Brian Young, president and co-founder of Dayton’s Fifth Street Brewpub, has been working on a new coffee product that has boosted manufacturing locally and is being launched nationally.
The product is flavored latte foam. It’s basically a bottle of barista-style latte foam that anyone can put in their coffee at home.
Young lives in Dayton, but the company that created the product, international food and beverage products company Frutarom, has a facility in Butler County’s West Chester Twp., off Commerce Park Drive. Much of what the company makes, including flavorings, goes into other companies’ foods or products.
Young is national sales manager at Frutarom USA.
The flavored latte, Barista Café, is presented as a line from Sebastianos Brands.
The formulation was developed some three years back, but the company hadn’t been able to sell any of it, Young said in an interview Thursday.
The product needed marketing, a new look and a new approach. That’s where Young and Oregon District firm Folio Design came in.
Young said he and Folio Design “made a brand out of it basically.”
“I didn’t invent the formula, but I helped patent it,” Young said. “It had no patents on it when I got here. I put new packaging together along with putting it into a family (of brands).”
“It’s doing real well,” Young said. “It had not sold a package before I got here but then we put a new (production) line in because of it — a multi-million dollar line just to keep up with (demand).”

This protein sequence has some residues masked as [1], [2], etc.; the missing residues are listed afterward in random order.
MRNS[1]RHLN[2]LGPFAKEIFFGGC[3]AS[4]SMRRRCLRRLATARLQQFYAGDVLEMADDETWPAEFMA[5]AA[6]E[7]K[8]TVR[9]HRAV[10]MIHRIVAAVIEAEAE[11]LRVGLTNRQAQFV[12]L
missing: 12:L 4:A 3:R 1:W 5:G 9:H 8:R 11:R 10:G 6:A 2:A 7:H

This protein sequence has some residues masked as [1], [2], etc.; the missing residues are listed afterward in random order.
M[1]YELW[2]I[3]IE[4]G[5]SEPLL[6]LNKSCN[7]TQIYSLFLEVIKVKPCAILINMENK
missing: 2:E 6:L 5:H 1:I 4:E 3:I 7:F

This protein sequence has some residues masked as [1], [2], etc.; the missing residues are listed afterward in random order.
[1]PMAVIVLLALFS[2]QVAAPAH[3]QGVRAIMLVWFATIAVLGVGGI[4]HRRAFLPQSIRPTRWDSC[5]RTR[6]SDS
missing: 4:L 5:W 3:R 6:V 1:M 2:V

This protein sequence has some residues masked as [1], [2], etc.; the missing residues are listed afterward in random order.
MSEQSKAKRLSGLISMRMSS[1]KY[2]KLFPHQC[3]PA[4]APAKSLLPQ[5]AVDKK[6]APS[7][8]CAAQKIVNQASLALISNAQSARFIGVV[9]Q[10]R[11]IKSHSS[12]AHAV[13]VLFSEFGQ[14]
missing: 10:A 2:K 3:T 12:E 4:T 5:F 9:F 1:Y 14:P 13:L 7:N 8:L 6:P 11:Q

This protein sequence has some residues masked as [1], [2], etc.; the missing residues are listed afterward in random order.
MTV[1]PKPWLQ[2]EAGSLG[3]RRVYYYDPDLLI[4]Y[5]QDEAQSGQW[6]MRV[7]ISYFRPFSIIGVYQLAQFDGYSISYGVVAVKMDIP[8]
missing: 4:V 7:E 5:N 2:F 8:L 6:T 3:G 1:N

Frutarom — which has about 125 workers in Butler County — has invested more than $2 million into production of Barista Café. The company sold the product to Walmart, as well as some private-label iterations that can be found at Bed Bath & Beyond, Jordan’s Mixes, T.J. Maxx and elsewhere.
Unrolling the product meant new packaging and a new name. It also meant new flavors. Christmas flavors are on tap, including peppermint mocha, gingerbread and pumpkin spice.
“No one else in the world has this type of product; it’s only us,” Young said.
The idea is to pump one to three dollops into a cup of coffee and get an authentic latte coffeehouse experience, he said.
“To froth milk or to steam milk, no one has that kind of equipment, and even if you do, it’s very difficult to clean and to keep sanitary,” Young said. “I thought it would be kind of neat to make a coffee into a nice latte — and we’ll flavor it.”
This kind of thinking — seeing the potential in a neglected idea — helped make the Fifth Street Brewpub a reality, he agreed.
In 2010, Young and his fellow brewpub founders persuaded 32 neighbors in the St. Anne’s Hill neighborhood and beyond to get together to buy a house at 1600 E. Fifth Street. The neighbors formed an investment group, bought and improved the building.
“The brewpub started out as a neighborhood project,” Young recalled. “But you needed vision. You needed things that could help people see the final light.”
“It’s difficult to sell on concept all the time,” he added. “But we did a nice job of that.”
A video on the product can be found here.
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